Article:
COVID-19: Urgent Need to Find Alternatives to Prison Sentences in Malawi

Marie Claire Van Hout In May 2020, the World Health Organization joined with other UN agencies in a call for governments to recognise the heightened vulnerability of prisoners to COVID-19 and to act urgently to reduce the risks.[1] Human rights organisations submitted letters to the Southern Africa Development Community and its Member States highlighting the severe deficits in the prison system during COVID-19, and they drew special attention to pregnant…

Paradigm Under Threat: Health and Human Rights Today

Jonathan Cohen This Viewpoint is an abridged version of the keynote address of the 15th Anniversary Symposium of the Center for Public Health and Human Rights, Johns Hopkins Bloomberg School of Public Health, delivered on October 15, 2019. The author thanks Dr. Chris Beyrer, Director of the CPHHR, for the invitation and permission to republish this piece. Health is both a window and a door: a window into the challenges…

Human Rights Must Be Central to the International Health Regulations

Benjamin Mason Meier, Hanna E. Huffstetler, and Roojin Habibi Global health law is essential in framing national responses to the globalized threats of infectious disease, yet the legal foundations of the global health system are now being tested as never before. The International Health Regulations (IHR), the principal international legal framework governing infectious disease control, are designed to promote global health security while respecting human rights imperatives. Revised in 2005…

Eliminating Asylum: The Effects of Trump Administration Policies

Katherine C. McKenzie, Eleanor Emery, Kathryn Hampton, and Sural Shah President Donald Trump has made abolishing most immigration a priority of his administration, and his policies have resulted in the de facto dismantling of asylum in the United States. These changes have impacted the lives and health of countless individuals attempting to seek safety from persecution. Settled asylum law is challenged regularly and uncertainty has stymied how attorneys, human rights…

Address Exacerbated Health Disparities and Risks to LGBTQ+ Individuals during COVID-19

Sara Wallach, Alex Garner, Sean Howell, Tyler Adamson, Stefan Baral, and Chris Beyrer As of August 12, 2020, there are over 20 million confirmed cases of novel coronavirus disease (COVID-19) worldwide with over 744,000 deaths.[1] Due to existing disparities in health outcomes, the consequences of this pandemic for LGBTQ+ individuals could be magnified in scope and severity.[2] Gay, bisexual, and other men who have sex with men (MSM), particularly those…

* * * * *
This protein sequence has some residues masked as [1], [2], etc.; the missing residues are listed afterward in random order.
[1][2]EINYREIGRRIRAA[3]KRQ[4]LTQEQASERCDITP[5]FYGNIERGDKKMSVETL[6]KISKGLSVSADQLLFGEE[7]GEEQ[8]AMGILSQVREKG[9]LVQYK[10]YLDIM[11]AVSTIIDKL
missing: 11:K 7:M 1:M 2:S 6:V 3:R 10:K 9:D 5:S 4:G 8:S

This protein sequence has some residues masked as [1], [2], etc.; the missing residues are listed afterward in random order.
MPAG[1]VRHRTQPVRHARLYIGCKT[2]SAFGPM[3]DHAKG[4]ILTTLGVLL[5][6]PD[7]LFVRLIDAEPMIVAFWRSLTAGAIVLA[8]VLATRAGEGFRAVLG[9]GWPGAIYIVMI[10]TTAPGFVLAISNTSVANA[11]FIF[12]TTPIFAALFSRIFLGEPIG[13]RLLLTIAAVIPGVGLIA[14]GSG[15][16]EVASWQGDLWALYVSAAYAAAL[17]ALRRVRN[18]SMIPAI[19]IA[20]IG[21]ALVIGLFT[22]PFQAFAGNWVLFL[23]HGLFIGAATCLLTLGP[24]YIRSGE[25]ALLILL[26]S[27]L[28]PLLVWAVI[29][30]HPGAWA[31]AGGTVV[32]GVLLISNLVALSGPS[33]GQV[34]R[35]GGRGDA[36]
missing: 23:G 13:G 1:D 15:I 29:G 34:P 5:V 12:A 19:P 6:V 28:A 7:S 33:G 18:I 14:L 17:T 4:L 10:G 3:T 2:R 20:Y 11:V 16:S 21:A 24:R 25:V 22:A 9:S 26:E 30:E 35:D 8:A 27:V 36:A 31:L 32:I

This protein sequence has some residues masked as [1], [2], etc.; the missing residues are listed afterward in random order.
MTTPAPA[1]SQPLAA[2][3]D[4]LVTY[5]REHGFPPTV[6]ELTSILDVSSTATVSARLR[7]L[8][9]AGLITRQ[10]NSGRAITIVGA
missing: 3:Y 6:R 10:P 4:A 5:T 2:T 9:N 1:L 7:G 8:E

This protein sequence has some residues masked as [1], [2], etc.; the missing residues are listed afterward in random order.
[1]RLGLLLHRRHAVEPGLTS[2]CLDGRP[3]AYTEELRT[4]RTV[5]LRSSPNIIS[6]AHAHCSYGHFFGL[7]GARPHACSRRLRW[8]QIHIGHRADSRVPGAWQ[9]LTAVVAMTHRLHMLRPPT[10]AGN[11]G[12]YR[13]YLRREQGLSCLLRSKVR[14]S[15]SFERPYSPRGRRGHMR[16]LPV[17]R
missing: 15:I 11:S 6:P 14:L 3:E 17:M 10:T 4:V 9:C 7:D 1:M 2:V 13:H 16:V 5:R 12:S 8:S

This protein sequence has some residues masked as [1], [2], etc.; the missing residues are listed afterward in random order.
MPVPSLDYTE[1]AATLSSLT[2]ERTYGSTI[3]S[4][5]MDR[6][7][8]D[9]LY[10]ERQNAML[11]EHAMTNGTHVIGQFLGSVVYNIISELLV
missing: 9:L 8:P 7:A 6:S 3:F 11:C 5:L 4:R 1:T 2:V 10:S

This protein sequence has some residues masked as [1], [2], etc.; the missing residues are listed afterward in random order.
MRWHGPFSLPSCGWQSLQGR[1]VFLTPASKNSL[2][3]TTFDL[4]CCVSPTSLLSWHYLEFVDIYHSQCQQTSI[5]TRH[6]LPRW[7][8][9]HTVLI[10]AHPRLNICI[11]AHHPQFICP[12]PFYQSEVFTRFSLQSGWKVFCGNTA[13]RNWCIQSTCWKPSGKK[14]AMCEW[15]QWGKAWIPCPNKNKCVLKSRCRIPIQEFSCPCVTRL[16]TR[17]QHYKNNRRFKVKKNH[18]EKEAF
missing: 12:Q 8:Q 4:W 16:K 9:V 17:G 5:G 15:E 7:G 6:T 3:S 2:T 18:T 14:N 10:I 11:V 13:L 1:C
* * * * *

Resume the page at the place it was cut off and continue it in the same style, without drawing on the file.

Good Health Indicators are Not Enough: Lessons from COVID-19 in Peru

Camila Gianella, Ruth Iguiñiz-Romero, María José Romero, and Jasmine Gideon Peru received international acclaim for being one of the first countries to implement a comprehensive package of measures to control the spread of the COVID-19 pandemic. The government imposed a general lockdown, combined with social protection measures—mainly cash transfers and the distribution of food parcels. This was an attempt to mitigate the impact of the lockdown, in a country where…

Learning from the Past: COVID-19 and Affordable Health Treatment

Diya Uberoi Around the world, research to find a possible vaccine or treatment for the novel coronavirus has begun. The magnitude of the pandemic and its impact on the global economy makes the need for affordable medicines and treatment a pressing issue. But if we are to win the battle to contain COVID-19, then states must prioritize equitable access to affordable prevention, treatment, and care, and to do that, there…

Revisiting Restrictions of Rights After COVID-19

Leonard Rubenstein and Matthew DeCamp The Siracusa Principles have had a good run over the past 35 years.[1] The public health provisions of the principles, which contain criteria for limiting civil and political rights to advance various public purposes, have offered governments standards for acceptable restrictions on rights to reduce the spread of infectious disease. They require that restrictions be based on legitimate aim, law, and necessity; evidence-based; the least-restrictive…

Do COVID-19 Responses Imperil the Human Rights of People with Disabilities?

Gautam Gulati, Colum P. Dunne, and Brendan D. Kelly The COVID-19 pandemic is a time of unprecedented tension between the rights of the individual and those of society. Internationally, new regulations govern freedom of movement, access to healthcare and, in some countries, “intrusive biopolitics”.1 This presents the complex interface between human rights and public health. Prior to the current pandemic, the clearest examples of the tensions between the well-being of…

Leaving No-one Behind: The Human Tragedy of Children in African Prisons during COVID-19

Marie Claire Van Hout On March 25th 2020, the UN High Commissioner for Human Rights urged States to relieve prison congestion and reduce the prison/detainee population.[1] Accordingly,. assessing alternatives to imprisonment and implementing compassionate, conditional or early release schemes has become a critical component of the COVID-19 response and many states have started releasing prisoners (for example, Iran, Argentina, Chile, Ethiopia, Indonesia, Tunisia and Turkey).[2] UNICEF and the Alliance for…